Labeling an allegedly "near pure" libertarian opponent a "supporter of the state" or "a statist" does carry a painful sting. One would hope, however, that just this temptation is resisted by serious scholars.
Posted by plenarchist on 11/02/12 06:44 PM
Then I'm not being clear. Social morality is objective and scientifically provable. Accepting that conclusion is a different matter but we reject it at our peril. It's difficult to present these ideas here but I'll try - the nutshell version.
We need to begin with Herbert Spencer (as I usually do). If you haven't read at least Social Statics, you should to get a better understanding of what I'm going to post here. His works are free online here
Click to view link
Spencer begins by saying the purpose of human life is to attain greater happiness. This is biological. What he means by greater happiness is the state of less suffering, less need and less want. Or more appropriately, Spencer might have said that you as an individual become happier as you become more fit for your conditions. Agree so far?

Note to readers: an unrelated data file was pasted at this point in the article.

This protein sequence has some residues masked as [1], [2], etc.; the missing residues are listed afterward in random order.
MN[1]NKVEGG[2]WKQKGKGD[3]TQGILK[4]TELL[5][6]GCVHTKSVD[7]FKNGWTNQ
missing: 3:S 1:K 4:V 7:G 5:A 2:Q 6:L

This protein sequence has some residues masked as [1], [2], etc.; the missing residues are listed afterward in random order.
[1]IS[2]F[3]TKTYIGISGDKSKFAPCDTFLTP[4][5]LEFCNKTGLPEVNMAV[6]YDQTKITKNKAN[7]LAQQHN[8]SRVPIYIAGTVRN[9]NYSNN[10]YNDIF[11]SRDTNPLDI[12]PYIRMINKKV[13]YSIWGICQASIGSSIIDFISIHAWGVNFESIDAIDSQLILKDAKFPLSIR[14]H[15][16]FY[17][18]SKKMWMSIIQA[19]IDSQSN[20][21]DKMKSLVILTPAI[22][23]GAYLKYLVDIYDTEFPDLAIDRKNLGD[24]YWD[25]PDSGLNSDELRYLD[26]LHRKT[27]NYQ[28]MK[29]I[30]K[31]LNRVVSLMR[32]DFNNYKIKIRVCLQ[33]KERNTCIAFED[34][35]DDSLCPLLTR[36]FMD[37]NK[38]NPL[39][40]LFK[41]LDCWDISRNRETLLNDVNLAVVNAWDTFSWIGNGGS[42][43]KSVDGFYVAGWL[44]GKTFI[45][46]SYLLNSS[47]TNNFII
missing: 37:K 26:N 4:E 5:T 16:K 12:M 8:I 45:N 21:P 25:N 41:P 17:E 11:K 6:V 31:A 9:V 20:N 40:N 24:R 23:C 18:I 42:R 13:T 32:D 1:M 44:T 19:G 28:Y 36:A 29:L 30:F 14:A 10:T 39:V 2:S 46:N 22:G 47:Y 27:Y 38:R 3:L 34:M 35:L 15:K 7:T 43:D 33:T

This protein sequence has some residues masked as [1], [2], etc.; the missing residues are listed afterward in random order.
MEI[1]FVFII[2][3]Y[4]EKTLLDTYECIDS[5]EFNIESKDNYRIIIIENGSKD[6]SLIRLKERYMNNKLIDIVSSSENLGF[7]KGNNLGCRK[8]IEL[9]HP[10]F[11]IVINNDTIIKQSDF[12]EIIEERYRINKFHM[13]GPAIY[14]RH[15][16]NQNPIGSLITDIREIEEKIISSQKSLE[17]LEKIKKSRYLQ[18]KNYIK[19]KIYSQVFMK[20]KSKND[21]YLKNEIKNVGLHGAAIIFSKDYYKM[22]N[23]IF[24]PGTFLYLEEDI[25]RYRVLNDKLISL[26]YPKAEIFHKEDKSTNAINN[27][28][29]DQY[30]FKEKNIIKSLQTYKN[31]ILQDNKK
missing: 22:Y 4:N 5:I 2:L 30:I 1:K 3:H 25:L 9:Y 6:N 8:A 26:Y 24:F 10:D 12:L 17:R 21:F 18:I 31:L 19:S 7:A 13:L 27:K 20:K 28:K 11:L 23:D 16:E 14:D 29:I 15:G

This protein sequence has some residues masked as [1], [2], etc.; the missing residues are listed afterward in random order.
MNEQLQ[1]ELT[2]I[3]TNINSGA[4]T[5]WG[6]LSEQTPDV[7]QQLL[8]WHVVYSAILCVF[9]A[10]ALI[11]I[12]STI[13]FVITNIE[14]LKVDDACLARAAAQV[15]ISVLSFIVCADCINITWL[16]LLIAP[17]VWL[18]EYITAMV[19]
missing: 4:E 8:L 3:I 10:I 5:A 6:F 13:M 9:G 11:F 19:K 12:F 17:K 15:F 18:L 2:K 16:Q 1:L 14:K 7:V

It's not important what makes you happy, but only that you agree that each individual is motivated naturally to make himself more fit for his conditions... ie "happier." This is an objective truism.
But we humans can choose *how* to accomplish this... We can attempt to improve our conditions through voluntary exchange or with aggression. Spencerism is voluntary (exercising the Moral Sense) and Darwinism aggression (primal instinct). So can we answer objectively which approach is better for attaining the greater happiness on a societal level? Spencerism of course and it should be pretty obvious.
Ok, so we've established *what* the greater happiness is. Spencer goes on to propose *how* with his theory of social evolution. This is a scientifically objective theory and while not easily tested it is logical and I think irrefutable. He describes the basic mechanism of how human civilization advances.